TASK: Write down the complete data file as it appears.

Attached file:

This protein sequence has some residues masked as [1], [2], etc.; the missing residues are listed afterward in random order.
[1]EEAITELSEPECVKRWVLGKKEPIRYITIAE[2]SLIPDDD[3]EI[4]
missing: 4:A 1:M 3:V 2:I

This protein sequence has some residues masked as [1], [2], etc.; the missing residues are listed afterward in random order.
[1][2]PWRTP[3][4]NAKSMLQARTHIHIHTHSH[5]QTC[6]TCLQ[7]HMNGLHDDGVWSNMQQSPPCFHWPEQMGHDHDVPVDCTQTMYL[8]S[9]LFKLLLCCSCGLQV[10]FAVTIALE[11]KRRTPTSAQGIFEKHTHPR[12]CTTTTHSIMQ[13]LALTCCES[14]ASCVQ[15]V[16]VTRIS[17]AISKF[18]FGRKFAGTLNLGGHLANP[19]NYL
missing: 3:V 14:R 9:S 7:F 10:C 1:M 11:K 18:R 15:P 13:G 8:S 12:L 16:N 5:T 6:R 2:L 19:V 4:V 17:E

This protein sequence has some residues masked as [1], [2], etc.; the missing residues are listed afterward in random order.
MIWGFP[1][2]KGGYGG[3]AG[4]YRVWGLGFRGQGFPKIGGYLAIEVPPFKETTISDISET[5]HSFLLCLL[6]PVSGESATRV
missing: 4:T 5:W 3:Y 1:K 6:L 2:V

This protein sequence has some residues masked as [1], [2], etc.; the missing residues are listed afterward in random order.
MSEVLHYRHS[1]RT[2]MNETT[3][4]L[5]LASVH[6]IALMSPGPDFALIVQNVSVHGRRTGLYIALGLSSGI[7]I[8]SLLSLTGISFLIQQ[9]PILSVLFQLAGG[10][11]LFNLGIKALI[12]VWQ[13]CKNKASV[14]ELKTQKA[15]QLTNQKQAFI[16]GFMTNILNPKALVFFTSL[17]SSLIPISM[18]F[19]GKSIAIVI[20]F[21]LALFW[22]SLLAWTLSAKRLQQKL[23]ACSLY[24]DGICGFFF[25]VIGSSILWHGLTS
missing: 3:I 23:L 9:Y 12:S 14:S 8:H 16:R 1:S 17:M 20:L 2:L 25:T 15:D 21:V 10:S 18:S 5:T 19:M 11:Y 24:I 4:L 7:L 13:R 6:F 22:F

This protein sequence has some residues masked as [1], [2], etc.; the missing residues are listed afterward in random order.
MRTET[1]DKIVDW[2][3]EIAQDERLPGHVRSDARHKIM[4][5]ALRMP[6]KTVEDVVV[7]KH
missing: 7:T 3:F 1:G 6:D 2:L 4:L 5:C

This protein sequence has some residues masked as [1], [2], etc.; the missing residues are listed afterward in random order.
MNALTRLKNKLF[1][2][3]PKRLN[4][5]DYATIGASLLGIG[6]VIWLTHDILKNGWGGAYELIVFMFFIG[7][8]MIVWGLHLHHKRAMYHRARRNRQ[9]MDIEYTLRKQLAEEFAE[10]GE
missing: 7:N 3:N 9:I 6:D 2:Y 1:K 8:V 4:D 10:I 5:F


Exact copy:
This protein sequence has some residues masked as [1], [2], etc.; the missing residues are listed afterward in random order.
[1]EEAITELSEPECVKRWVLGKKEPIRYITIAE[2]SLIPDDD[3]EI[4]
missing: 4:A 1:M 3:V 2:I

This protein sequence has some residues masked as [1], [2], etc.; the missing residues are listed afterward in random order.
[1][2]PWRTP[3][4]NAKSMLQARTHIHIHTHSH[5]QTC[6]TCLQ[7]HMNGLHDDGVWSNMQQSPPCFHWPEQMGHDHDVPVDCTQTMYL[8]S[9]LFKLLLCCSCGLQV[10]FAVTIALE[11]KRRTPTSAQGIFEKHTHPR[12]CTTTTHSIMQ[13]LALTCCES[14]ASCVQ[15]V[16]VTRIS[17]AISKF[18]FGRKFAGTLNLGGHLANP[19]NYL
missing: 3:V 14:R 9:S 7:F 10:C 1:M 11:K 18:R 15:P 13:G 8:S 12:L 16:N 5:T 6:R 2:L 19:V 4:V 17:E

This protein sequence has some residues masked as [1], [2], etc.; the missing residues are listed afterward in random order.
MIWGFP[1][2]KGGYGG[3]AG[4]YRVWGLGFRGQGFPKIGGYLAIEVPPFKETTISDISET[5]HSFLLCLL[6]PVSGESATRV
missing: 4:T 5:W 3:Y 1:K 6:L 2:V

This protein sequence has some residues masked as [1], [2], etc.; the missing residues are listed afterward in random order.
MSEVLHYRHS[1]RT[2]MNETT[3][4]L[5]LASVH[6]IALMSPGPDFALIVQNVSVHGRRTGLYIALGLSSGI[7]I[8]SLLSLTGISFLIQQ[9]PILSVLFQLAGG[10][11]LFNLGIKALI[12]VWQ[13]CKNKASV[14]ELKTQKA[15]QLTNQKQAFI[16]GFMTNILNPKALVFFTSL[17]SSLIPISM[18]F[19]GKSIAIVI[20]F[21]LALFW[22]SLLAWTLSAKRLQQKL[23]ACSLY[24]DGICGFFF[25]VIGSSILWHGLTS
missing: 3:I 23:L 9:Y 12:S 14:S 8:H 16:R 1:S 17:M 20:L 2:L 25:T 15:D 21:V 10:S 18:S 5:T 19:M 11:Y 24:I 4:L 7:L 13:R 6:F 22:F

This protein sequence has some residues masked as [1], [2], etc.; the missing residues are listed afterward in random order.
MRTET[1]DKIVDW[2][3]EIAQDERLPGHVRSDARHKIM[4][5]ALRMP[6]KTVEDVVV[7]KH
missing: 7:T 3:F 1:G 6:D 2:L 4:L 5:C

This protein sequence has some residues masked as [1], [2], etc.; the missing residues are listed afterward in random order.
MNALTRLKNKLF[1][2][3]PKRLN[4][5]DYATIGASLLGIG[6]VIWLTHDILKNGWGGAYELIVFMFFIG[7][8]MIVWGLHLHHKRAMYHRARRNRQ[9]MDIEYTLRKQLAEEFAE[10]GE
missing: 7:N 3:N 9:I 6:D 2:Y 1:K 8:V 4:D 10:I 5:F